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Physical vs. Economic Vacancy in Commercial Real Estate

Commercial Property Vacancy Types: What You Need To Know

In real estate, the vacancy rate is the amount of units that are unoccupied over a specific time period. It is usually referred to as a percentage. However, there are actually two distinct types of vacancy: physical vacancy, which refers to the amount of time a unit or units sits vacant, and economic vacancy, which refers to the amount of rent a property owner has lost due to the vacancy of their property.

Physical Vacancy Example and Explanation

If an apartment building has 20 units and 2 are currently vacant, the property would have a current physical vacancy of 10%. However, vacancy is often represented over a longer time period, such as year. For instance, if those 2 units remained vacant for 6 months of the year, while all other units remained fully occupied, the physical vacancy for that year would only be 5%.

When a borrower applies for a commercial mortgage, lenders will typically use a physical vacancy rate of at least 5% when underwriting a loan. They may also use market vacancy or building vacancy, if these rates are higher than the property’s economic vacancy. Market vacancy is the historical vacancy for similar buildings in that same exact market, while building building vacancy, which is the exact historical vacancy rate for that specific building.

Economic Vacancy Example and Explanation

In contrast, economic vacancy is the difference between the actual rental income and the gross potential rent of a property. This includes several other factors, such as tenants that have not paid rent, units that are occupied by a property manager or are otherwise “given” away, turnover periods between tenants, and rental incentives, such as a free month of rent or a percentage-based rental discount.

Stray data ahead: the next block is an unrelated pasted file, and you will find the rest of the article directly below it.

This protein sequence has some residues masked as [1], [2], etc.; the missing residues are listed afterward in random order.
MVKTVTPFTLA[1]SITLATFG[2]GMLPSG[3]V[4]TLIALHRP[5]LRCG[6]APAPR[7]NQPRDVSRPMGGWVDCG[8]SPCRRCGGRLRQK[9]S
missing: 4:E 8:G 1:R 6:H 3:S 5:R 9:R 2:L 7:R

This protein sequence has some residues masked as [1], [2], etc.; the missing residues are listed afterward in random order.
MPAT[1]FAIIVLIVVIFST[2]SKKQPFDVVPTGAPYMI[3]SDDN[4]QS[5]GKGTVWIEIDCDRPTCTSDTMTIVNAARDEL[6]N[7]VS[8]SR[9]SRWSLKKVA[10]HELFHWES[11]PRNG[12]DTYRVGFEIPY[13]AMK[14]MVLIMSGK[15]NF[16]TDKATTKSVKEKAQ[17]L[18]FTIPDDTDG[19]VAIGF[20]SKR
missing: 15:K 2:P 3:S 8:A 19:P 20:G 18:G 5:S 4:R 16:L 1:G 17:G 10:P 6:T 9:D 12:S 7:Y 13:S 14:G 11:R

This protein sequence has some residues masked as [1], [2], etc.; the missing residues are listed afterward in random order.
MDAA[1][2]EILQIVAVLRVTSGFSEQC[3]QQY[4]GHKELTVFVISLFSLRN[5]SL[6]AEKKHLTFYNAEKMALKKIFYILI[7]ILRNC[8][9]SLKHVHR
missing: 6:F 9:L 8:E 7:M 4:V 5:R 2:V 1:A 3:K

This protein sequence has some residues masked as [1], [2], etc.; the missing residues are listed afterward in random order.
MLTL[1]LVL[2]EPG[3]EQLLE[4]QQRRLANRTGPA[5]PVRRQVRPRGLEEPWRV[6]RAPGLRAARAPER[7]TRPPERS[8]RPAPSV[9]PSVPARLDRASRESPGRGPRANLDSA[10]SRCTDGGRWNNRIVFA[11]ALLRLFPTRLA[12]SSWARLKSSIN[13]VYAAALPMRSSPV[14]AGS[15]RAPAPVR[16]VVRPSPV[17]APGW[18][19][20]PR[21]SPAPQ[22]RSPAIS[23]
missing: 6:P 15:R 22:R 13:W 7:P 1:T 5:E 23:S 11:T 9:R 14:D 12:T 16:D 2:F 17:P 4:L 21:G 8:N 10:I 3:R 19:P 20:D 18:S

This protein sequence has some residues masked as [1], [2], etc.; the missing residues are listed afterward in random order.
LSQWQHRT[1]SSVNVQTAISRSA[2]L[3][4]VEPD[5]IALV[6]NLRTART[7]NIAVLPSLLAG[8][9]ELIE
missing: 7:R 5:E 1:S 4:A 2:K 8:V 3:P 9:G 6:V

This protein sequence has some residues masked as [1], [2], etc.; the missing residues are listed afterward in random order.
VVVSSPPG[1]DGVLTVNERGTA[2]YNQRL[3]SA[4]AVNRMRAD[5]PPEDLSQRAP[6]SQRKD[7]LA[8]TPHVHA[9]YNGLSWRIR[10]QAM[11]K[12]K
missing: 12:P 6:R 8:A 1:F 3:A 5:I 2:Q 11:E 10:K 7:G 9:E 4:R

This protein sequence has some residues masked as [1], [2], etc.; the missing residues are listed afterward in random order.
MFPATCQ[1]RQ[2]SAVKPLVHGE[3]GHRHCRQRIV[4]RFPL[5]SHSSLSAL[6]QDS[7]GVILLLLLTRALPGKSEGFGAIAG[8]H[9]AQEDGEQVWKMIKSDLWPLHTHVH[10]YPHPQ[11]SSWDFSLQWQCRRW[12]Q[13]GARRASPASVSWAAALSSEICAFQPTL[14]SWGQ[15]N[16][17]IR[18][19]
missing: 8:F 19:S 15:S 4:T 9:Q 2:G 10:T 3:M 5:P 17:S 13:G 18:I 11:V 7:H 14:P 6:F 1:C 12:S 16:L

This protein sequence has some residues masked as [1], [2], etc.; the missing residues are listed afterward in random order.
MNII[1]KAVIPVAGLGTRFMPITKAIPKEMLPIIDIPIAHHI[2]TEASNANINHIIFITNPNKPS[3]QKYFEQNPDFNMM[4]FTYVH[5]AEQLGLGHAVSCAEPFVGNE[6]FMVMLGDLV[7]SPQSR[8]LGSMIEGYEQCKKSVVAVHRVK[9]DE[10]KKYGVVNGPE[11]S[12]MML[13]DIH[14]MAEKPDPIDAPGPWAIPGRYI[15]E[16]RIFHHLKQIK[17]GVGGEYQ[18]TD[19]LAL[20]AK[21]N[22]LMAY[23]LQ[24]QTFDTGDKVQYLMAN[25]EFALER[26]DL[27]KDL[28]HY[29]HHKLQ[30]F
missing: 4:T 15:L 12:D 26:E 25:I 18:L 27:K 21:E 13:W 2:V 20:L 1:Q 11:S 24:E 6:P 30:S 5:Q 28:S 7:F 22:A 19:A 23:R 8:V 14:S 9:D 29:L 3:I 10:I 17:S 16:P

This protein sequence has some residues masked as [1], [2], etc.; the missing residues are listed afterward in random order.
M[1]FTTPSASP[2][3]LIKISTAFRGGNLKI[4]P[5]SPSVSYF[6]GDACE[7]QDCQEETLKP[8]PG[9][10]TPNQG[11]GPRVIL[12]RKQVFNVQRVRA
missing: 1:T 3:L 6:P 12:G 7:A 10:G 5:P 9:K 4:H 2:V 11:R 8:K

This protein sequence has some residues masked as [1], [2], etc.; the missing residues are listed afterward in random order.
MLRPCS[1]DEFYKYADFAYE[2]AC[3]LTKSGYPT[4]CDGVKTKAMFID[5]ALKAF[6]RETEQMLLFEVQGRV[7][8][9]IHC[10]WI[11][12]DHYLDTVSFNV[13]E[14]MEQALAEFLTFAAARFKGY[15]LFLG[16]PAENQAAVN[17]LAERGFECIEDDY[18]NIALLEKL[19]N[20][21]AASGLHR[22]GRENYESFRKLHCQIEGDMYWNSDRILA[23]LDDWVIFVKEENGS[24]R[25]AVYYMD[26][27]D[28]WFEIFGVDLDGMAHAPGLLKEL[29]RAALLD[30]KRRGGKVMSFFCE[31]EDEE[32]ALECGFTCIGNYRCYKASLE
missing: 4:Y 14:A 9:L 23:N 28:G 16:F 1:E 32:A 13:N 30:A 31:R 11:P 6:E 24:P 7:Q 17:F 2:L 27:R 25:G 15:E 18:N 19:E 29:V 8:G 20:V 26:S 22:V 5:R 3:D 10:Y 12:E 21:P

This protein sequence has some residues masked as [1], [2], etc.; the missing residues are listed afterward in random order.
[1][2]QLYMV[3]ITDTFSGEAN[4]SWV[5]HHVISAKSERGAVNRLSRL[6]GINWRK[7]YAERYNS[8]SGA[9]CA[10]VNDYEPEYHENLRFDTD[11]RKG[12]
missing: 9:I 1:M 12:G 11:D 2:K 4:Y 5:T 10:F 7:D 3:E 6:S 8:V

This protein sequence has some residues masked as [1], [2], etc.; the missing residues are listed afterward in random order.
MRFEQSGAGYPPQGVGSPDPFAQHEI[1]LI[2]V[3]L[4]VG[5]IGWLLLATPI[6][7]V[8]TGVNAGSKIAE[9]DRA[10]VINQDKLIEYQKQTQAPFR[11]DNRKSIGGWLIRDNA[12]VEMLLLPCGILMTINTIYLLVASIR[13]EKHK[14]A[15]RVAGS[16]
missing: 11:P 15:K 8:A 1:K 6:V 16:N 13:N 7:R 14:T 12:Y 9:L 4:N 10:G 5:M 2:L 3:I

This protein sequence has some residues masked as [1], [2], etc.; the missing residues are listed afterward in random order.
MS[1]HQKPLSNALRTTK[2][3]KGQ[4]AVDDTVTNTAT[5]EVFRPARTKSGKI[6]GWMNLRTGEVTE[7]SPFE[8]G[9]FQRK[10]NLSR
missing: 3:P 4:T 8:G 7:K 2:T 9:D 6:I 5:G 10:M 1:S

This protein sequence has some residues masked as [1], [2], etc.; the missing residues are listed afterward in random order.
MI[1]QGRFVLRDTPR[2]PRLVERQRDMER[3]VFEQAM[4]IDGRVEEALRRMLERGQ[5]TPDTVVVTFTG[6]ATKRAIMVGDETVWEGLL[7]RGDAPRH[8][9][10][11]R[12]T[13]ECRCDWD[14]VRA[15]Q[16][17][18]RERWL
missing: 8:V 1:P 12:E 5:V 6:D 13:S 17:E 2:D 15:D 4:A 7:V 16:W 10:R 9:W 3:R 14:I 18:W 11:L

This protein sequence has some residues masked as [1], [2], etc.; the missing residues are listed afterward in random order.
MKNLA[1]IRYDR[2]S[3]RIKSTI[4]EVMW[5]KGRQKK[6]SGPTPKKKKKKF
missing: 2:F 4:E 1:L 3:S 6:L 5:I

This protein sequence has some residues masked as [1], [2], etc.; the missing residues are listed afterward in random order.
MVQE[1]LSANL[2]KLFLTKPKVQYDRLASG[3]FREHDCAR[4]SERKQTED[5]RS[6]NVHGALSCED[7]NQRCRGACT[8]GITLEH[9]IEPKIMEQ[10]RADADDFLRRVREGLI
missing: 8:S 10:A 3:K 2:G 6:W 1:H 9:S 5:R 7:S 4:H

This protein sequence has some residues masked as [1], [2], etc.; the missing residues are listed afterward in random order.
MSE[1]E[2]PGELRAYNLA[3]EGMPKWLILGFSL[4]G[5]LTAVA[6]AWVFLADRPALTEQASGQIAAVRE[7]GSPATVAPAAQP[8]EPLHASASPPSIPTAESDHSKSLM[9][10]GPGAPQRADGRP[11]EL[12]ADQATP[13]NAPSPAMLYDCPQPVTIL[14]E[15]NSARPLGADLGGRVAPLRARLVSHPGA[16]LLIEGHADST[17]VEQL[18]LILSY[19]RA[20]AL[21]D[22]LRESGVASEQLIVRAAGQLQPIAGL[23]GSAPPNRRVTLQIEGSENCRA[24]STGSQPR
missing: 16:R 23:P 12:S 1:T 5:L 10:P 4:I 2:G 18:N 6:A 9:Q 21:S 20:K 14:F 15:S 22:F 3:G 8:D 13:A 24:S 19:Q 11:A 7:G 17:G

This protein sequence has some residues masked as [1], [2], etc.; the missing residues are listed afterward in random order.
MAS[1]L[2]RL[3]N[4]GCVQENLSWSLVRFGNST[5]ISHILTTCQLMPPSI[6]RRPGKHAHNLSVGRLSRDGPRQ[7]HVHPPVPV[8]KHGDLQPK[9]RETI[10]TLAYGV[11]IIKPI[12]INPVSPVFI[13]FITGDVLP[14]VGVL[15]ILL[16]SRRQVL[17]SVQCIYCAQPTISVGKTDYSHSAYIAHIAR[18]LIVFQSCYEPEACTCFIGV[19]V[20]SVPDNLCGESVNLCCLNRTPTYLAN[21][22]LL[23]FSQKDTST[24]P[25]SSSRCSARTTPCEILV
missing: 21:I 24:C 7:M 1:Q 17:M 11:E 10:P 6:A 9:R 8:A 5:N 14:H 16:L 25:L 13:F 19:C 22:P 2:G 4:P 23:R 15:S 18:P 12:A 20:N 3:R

For example, if we use the same 20-unit apartment building with a 5% physical vacancy, but one unit is provided to the property manager, 10 of the units were provided with a free month of rent, and another unit has missed 2 months of rent, we would have an annual economic vacancy of:

5% (Physical Vacancy) + 5% (‘Given’ Units) + 4.166% (Free Rent) + 0.833% (Credit Loss) = 15% Economic Vacancy

In most cases, a 15% annual economic vacancy for an apartment building would unacceptable for both investors and lenders, so this is why economic vacancy can make a huge difference in the commercial lending and investing process. It doesn't really matter if all the units are occupied by a tenant if the property is not making enough income to cover monthly debt service and to provide a reasonable income for investors. In some cases, however, economic vacancy rates will be calculated over a slightly longer period, say, 24 months, which could make a positive impact on the overall vacancy rate.

It’s also important to realize that many of the factors that affect economic vacancy rates are influenced by the effectiveness of a building’s property management-- such as how quickly they can turn over units, how well they deal with non-paying tenants, and how often they need to utilize to free incentives in order to sell vacant units.

Physical and Economic Occupancy vs. Vacancy

Physical occupancy (often referred to as occupancy rate), and economic occupancy are simply the opposite of their counterparts, physical and economic vacancy. For instance, a property with a 5% physical vacancy would have a 95% occupancy rate, while a property with 15% economic vacancy would have an 85% economic occupancy. Expected physical and economic occupancy/vacancy rates can vary significantly between property types; for instance, self-storage facilities and hotels have require lower occupancy rates in order to break even (i.e. to reach breakeven occupancy) than do office and multifamily properties.

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